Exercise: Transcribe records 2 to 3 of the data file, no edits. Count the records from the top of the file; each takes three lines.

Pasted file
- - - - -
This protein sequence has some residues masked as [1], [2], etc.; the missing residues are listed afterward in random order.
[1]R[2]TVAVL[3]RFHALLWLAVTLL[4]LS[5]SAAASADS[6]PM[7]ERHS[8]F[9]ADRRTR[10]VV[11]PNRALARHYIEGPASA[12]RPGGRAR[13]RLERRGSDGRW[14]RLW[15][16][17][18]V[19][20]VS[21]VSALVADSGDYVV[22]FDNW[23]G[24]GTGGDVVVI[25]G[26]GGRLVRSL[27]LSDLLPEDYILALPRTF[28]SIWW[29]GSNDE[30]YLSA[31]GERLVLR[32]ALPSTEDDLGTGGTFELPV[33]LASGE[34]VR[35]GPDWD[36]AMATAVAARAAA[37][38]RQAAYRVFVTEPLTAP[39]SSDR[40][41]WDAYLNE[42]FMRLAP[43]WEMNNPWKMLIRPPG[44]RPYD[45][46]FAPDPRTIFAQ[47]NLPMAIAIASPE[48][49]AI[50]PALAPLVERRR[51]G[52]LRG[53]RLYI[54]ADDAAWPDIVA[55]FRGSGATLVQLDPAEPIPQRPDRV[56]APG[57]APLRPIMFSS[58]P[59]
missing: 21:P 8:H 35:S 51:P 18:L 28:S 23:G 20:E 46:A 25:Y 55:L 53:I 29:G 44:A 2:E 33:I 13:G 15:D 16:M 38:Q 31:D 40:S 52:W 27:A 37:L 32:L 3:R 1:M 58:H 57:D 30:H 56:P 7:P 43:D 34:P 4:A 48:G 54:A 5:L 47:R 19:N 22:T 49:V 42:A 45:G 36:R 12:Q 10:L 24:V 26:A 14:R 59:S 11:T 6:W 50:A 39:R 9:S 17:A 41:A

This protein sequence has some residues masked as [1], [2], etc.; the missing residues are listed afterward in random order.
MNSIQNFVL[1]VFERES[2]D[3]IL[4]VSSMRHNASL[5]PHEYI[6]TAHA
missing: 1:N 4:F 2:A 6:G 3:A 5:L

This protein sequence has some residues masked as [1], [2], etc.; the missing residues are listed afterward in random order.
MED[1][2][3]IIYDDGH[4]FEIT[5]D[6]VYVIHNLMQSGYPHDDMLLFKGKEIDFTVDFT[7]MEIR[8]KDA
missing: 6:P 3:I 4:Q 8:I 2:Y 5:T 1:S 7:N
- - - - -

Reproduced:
This protein sequence has some residues masked as [1], [2], etc.; the missing residues are listed afterward in random order.
MNSIQNFVL[1]VFERES[2]D[3]IL[4]VSSMRHNASL[5]PHEYI[6]TAHA
missing: 1:N 4:F 2:A 6:G 3:A 5:L

This protein sequence has some residues masked as [1], [2], etc.; the missing residues are listed afterward in random order.
MED[1][2][3]IIYDDGH[4]FEIT[5]D[6]VYVIHNLMQSGYPHDDMLLFKGKEIDFTVDFT[7]MEIR[8]KDA
missing: 6:P 3:I 4:Q 8:I 2:Y 5:T 1:S 7:N